After 10 years as a business owner, I encountered a specific kind of sexism this week that I’ve actually never come across before.
We were in the final stages of interviewing a dev candidate for a job at my startup, Edgar. He was a favorite — he’d aced several interviews already, and even worked alongside our team.
The only check mark left was the “culture fit” interview, which is always held by people outside the candidate’s department to make sure they would be an awesome personality fit for our entire team.
During the final interview, the candidate made some comments that made our team cringe. Comments about the interviewers’ appearance and intelligence (or lack thereof). The kind of inappropriate “jokes” that every woman has heard countless times and had to laugh off so not to stir the pot.
But this time, the women were the ones making the hiring decision. They vetoed the candidate, and he was out.
The thing that fascinates me most is that if we hadn’t held this interview with women, we never would have known that this was the type of workplace behavior he thought was appropriate — not until it was too late, anyway. We would have hired him.
His behavior wasn’t over the top. It wasn’t outrageous. For better or worse, people know better these days than to overtly express certain prejudices in a job interview — but they can really show them in the way they treat people. (Not many candidates will open with, “What’s with all these women in the workplace, right?”)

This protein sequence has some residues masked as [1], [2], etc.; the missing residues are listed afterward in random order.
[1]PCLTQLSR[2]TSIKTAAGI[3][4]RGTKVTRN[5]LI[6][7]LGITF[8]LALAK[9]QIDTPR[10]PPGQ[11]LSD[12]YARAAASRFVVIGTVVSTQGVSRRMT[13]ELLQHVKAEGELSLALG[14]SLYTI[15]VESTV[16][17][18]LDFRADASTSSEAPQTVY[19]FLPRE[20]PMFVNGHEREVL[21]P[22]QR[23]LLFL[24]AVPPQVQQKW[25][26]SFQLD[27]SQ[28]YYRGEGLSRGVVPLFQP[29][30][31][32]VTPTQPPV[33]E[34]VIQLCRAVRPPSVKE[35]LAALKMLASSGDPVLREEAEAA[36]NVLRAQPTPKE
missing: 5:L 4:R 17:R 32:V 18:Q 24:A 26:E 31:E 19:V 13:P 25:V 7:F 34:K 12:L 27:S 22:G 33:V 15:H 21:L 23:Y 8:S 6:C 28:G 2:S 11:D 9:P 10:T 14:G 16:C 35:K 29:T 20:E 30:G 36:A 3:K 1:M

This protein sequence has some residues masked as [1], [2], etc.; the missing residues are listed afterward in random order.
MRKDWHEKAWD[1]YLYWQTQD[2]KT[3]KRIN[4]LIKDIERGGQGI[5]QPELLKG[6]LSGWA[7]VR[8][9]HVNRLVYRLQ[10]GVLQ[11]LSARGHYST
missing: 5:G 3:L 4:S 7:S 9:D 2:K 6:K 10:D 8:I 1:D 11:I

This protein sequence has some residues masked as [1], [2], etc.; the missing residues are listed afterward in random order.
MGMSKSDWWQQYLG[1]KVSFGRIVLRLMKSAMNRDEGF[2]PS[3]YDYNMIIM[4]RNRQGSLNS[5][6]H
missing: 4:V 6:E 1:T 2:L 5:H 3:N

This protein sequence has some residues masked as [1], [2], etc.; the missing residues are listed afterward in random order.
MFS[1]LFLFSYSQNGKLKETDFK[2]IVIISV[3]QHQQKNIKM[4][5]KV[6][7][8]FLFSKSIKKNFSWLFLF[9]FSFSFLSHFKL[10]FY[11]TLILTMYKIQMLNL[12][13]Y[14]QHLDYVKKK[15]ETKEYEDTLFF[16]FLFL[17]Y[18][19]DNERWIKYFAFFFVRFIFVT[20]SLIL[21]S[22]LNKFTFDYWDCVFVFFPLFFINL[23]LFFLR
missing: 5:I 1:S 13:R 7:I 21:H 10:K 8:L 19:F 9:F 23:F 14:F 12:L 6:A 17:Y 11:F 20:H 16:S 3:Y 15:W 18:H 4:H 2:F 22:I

If your candidates don’t get a chance to interact with women during the interview process, you don’t know what kind of comments they might make — and you might not know about the biases those comments reflect until it’s too late. You might not know how they act toward women, or whether they take them (us) seriously.
Worse still, if your company lacks women, or people of color, or other groups who are historically targets for discrimination, it might mean you already have people like this on your team — even making hiring decisions. People who might not say out loud that they prefer not to work with a certain person — maybe even people who don’t consciously recognize their own biases at all, nor the way those biases influence their behavior.
Our team is ethnically diverse, and our leadership is predominantly female. This is something that’s happened organically by valuing raw talent, and by cultivating a company culture of kindness and openness.
So even though I always knew diversity was important, I really got it this week in a way I hadn’t necessarily in the past. Homogenous teams create a vicious cycle of homogeneity. Is a candidate uncomfortable around people who are gay? Older than they are, younger than they are? People of color? You might never know until they get a chance to interact with a variety of people — is that time going to come before or after that candidate is on your staff?
Please don’t take this article to mean that you should bring on a few token minorities you can trot out as part of some kind of tolerance test during your hiring process. It is, however, an invitation to examine your own team — to ask yourself whether you’re part of a system that encourages diversity, or one that perpetuates a cycle of sameness. What’s the makeup of the people who surround you, and in what direction does that culture encourage your business to grow?
I now understand better than ever why it is that the more diverse our team, the more diverse it will get — and that’s a trend I’m happy to continue. (And PS — we’re hiring.)
Laura Roeder is the founder of MeetEdgar.com, a social media scheduling tool for content marketers.